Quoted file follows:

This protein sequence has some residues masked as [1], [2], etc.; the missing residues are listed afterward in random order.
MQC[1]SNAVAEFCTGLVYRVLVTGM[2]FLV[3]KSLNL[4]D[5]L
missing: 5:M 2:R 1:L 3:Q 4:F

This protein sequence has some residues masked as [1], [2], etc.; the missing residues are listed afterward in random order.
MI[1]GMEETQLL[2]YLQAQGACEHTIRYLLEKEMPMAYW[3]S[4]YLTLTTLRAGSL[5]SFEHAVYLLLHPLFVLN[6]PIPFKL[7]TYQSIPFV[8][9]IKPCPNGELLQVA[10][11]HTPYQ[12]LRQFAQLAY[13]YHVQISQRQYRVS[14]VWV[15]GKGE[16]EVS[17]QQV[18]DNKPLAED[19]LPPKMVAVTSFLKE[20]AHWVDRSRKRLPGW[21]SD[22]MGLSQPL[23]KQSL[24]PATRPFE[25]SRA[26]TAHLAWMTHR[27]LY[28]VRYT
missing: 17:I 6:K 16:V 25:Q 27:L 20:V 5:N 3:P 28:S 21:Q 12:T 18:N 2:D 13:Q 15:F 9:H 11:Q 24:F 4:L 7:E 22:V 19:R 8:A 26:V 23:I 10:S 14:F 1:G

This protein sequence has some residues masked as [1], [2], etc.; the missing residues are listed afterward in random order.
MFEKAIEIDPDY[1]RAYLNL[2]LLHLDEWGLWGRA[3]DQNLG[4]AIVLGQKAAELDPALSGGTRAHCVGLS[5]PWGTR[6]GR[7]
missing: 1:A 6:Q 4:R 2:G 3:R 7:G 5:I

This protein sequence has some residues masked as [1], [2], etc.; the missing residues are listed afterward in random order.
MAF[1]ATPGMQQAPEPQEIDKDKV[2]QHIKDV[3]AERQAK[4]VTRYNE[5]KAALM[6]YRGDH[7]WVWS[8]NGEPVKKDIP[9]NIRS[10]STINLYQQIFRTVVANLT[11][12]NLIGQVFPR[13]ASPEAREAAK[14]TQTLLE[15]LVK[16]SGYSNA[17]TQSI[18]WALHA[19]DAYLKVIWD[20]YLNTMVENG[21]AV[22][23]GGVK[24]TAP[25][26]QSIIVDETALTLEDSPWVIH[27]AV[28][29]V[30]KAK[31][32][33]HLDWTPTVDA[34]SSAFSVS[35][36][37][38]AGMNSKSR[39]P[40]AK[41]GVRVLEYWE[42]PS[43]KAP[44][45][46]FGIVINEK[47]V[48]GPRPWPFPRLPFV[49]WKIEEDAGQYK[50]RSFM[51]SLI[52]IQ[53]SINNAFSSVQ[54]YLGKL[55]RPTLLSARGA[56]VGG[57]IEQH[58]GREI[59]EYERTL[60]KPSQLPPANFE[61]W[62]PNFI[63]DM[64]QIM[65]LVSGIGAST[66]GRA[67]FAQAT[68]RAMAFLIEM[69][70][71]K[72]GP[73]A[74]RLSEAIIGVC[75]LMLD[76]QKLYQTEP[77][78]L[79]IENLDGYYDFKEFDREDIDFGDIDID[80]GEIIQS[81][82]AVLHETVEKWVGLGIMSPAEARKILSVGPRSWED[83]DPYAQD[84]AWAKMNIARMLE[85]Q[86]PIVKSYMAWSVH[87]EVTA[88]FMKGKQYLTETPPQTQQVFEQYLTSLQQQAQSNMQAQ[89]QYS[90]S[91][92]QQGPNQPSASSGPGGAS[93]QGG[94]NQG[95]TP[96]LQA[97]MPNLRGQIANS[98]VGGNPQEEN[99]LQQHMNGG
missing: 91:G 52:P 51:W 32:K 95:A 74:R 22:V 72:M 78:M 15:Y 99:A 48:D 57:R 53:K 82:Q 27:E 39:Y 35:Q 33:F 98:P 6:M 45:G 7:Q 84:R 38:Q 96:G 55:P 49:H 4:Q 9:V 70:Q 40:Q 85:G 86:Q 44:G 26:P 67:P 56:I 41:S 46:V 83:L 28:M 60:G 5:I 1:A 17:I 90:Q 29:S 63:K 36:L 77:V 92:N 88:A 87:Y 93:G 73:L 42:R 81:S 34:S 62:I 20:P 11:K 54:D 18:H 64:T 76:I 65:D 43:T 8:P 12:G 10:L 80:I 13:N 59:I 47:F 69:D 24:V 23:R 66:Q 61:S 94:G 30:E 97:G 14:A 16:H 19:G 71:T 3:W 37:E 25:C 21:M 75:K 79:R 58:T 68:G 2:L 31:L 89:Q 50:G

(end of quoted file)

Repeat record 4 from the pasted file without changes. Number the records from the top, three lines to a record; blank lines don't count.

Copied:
This protein sequence has some residues masked as [1], [2], etc.; the missing residues are listed afterward in random order.
MAF[1]ATPGMQQAPEPQEIDKDKV[2]QHIKDV[3]AERQAK[4]VTRYNE[5]KAALM[6]YRGDH[7]WVWS[8]NGEPVKKDIP[9]NIRS[10]STINLYQQIFRTVVANLT[11][12]NLIGQVFPR[13]ASPEAREAAK[14]TQTLLE[15]LVK[16]SGYSNA[17]TQSI[18]WALHA[19]DAYLKVIWD[20]YLNTMVENG[21]AV[22][23]GGVK[24]TAP[25][26]QSIIVDETALTLEDSPWVIH[27]AV[28][29]V[30]KAK[31][32][33]HLDWTPTVDA[34]SSAFSVS[35][36][37][38]AGMNSKSR[39]P[40]AK[41]GVRVLEYWE[42]PS[43]KAP[44][45][46]FGIVINEK[47]V[48]GPRPWPFPRLPFV[49]WKIEEDAGQYK[50]RSFM[51]SLI[52]IQ[53]SINNAFSSVQ[54]YLGKL[55]RPTLLSARGA[56]VGG[57]IEQH[58]GREI[59]EYERTL[60]KPSQLPPANFE[61]W[62]PNFI[63]DM[64]QIM[65]LVSGIGAST[66]GRA[67]FAQAT[68]RAMAFLIEM[69][70][71]K[72]GP[73]A[74]RLSEAIIGVC[75]LMLD[76]QKLYQTEP[77][78]L[79]IENLDGYYDFKEFDREDIDFGDIDID[80]GEIIQS[81][82]AVLHETVEKWVGLGIMSPAEARKILSVGPRSWED[83]DPYAQD[84]AWAKMNIARMLE[85]Q[86]PIVKSYMAWSVH[87]EVTA[88]FMKGKQYLTETPPQTQQVFEQYLTSLQQQAQSNMQAQ[89]QYS[90]S[91][92]QQGPNQPSASSGPGGAS[93]QGG[94]NQG[95]TP[96]LQA[97]MPNLRGQIANS[98]VGGNPQEEN[99]LQQHMNGG
missing: 91:G 52:P 51:W 32:K 95:A 74:R 22:V 72:M 78:M 15:Y 99:A 48:D 57:R 53:K 82:Q 27:E 39:Y 35:Q 33:F 98:P 6:M 45:G 7:Q 84:R 38:Q 96:G 55:P 49:H 4:Q 9:V 70:Q 40:Q 85:G 86:Q 44:G 26:P 67:P 56:I 41:S 46:V 83:L 28:M 60:G 5:I 1:A 17:I 90:Q 29:S 63:K 36:L 77:V 92:N 88:A 87:Y 93:G 73:L 42:R 81:S 34:S 62:I 20:P 11:K 54:D 18:H 64:T 76:I 65:D 43:T 8:P 12:G 10:L 80:I 13:N 59:I 47:F 69:D 24:V 23:R 66:Q 61:S 94:G 30:E 97:G 14:A 16:H 19:G 71:T 3:W 37:E 25:C 21:M 75:K 79:R 58:T 68:G 2:L 31:L 89:Q 50:G